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How to Find a Good Dog Breeder

How to Find a Good Dog Breeder

Bringing a new furry companion into your life is a huge decision, and finding the right breeder can play a huge part when it comes to ensuring a healthy and happy companion. 

In this article, we will walk you through the steps to find a responsible breeder, while also highlighting the importance of considering adoption as a compassionate alternative! 

There are many breeders, but not all are ethical and reputable. Therefore, staying updated and educated on how to make the most informed decision for you and your family can go a long way! 

1. Research the Breed

Before taking the time and diving into finding a good breeder, research the breed you’re looking for. 

Every breed is unique and has needs that require a certain lifestyle and ownership. Knowing what you are ready for and what type of temperament would fit into your family can set you up for success and help you understand your new pup on a deeper level! 

It is essential to research and select the breed that matches your routine, physical lifestyle, preferences, and general capabilities. 

Some aspects of your life that you may want to evaluate before you research your breed should be: 

  • Lifestyle – How active are you? How much of your life do you plan on involving your dog in?
  • Living Situation – Are you in an apartment or a house with a yard? With roommates or living alone? Is everyone in your family on board with adding a dog to your family?
  • Budget – Would you be able to pay for a bigger dog’s food/vet budget? A dog can cost up to $1,825 in the first year alone!
  • Time Commitment – Some breeds need much more of your daily attention than others, and knowing how much time you can commit each day to training and exercise plays a huge role. 
  • Allergies – Do you have any allergies that may be affected by a dog? Most allergies to dogs are not hair-related, but if dog hair bothers you, you may want to go with a breed that has minimal shedding. 

These questions should be evaluated thoroughly. Once you know the answers, it’s crucial to see if they match the breed you were looking at. If they don’t, consider further research into breeds that may be a better match! 

2. Seek Out Recommendations and Reviews 

Reaching out to valued members of your communities (well-rated vets, trainers, and groomers) can go a long way! These professionals typically can steer you in the right direction of finding a good breeder and giving some additional insight into what dog breed may best match your situation. Creating relationships with these professionals can also be beneficial, so you know who you can trust once your new family member does come into your life!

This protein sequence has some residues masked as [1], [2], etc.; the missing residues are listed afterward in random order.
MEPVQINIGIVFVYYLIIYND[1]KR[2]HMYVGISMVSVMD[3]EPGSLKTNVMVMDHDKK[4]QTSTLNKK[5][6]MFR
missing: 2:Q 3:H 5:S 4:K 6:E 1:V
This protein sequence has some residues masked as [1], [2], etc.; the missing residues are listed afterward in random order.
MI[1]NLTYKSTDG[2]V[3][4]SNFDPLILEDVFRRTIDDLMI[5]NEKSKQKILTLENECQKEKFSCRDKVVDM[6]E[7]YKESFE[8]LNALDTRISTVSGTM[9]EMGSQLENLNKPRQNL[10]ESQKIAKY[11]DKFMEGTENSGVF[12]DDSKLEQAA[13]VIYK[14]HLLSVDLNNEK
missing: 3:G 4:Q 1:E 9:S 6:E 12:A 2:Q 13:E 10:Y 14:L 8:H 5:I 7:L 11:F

Avoid recommendations from people you don’t know or professionals who lack experience in the dog community. There is so much information out there; choose your guidance wisely! 

Most breeders have social media. Using their pages to find previous owners who have bought from them before can also be a good way to seek out recommendations. 

3. Visit Websites That Have Good Reputation 

There are tons of great resources out there that can help steer you in the right direction of knowing what breeders are out there. The American Kennel Club (AKC) and the United Kennel Club (UKC) are reputable organizations that list breeders on their website by breed and location. 

Even though these organizations are reputable, it is important to note that the requirements for a breeder to be listed on these websites are not very strict, and these organizations do not contact in-person visits to ensure accuracy. It is advised to use websites like these as a resource to find the breeders who list their dogs as AKC and UKC certified, and conduct your own research from there! 

How to Find a Good Dog Breeder
Follow social media and other available sources to make sure the dog breeder has a good reputation.

4. Interview the Breeder 

Once you feel confident that you have found the right fit for a breeder, it’s time to get to know them! 

Reach out with questions you want to ask them! These questions should gauge their ethics, policies, knowledge of the breed, etc. 

Some good questions you may want to ask a potential dog breeder are: 

  • How long have you been breeding this breed?
  • What type of health testing do you conduct on your parent dogs?
  • Are the puppies vaccinated and dewormed?
  • Do you have any references or reviews from previous puppy owners?
  • Can I visit and meet the parents and puppies?
  • How do you socialize your puppies? Who comes in contact with them during the first 8 weeks?

In addition to these basic questions, now is your time to ask anything else that might be on your mind. There are no silly questions when it comes to finding the right breeder, so ask away! 

It may seem overkill to ask many questions, but any breeder annoyed or frustrated while answering may not be a good fit anyway! These are common questions that any reputable breeder would most likely be happy to answer – especially since it shows you are a serious and prepared future puppy parent! 

During an interview with a breeder, it’s also crucial to trust your instincts! If anything they say or do leaves a bad taste in your mouth, it’s time to move on to the next!

It’s common for a good breeder to ask YOU a ton of questions as well to ensure that you would be a good fit for one of their pups! They will also typically never pressure you into buying a dog, as they might even have a waiting list for their puppies!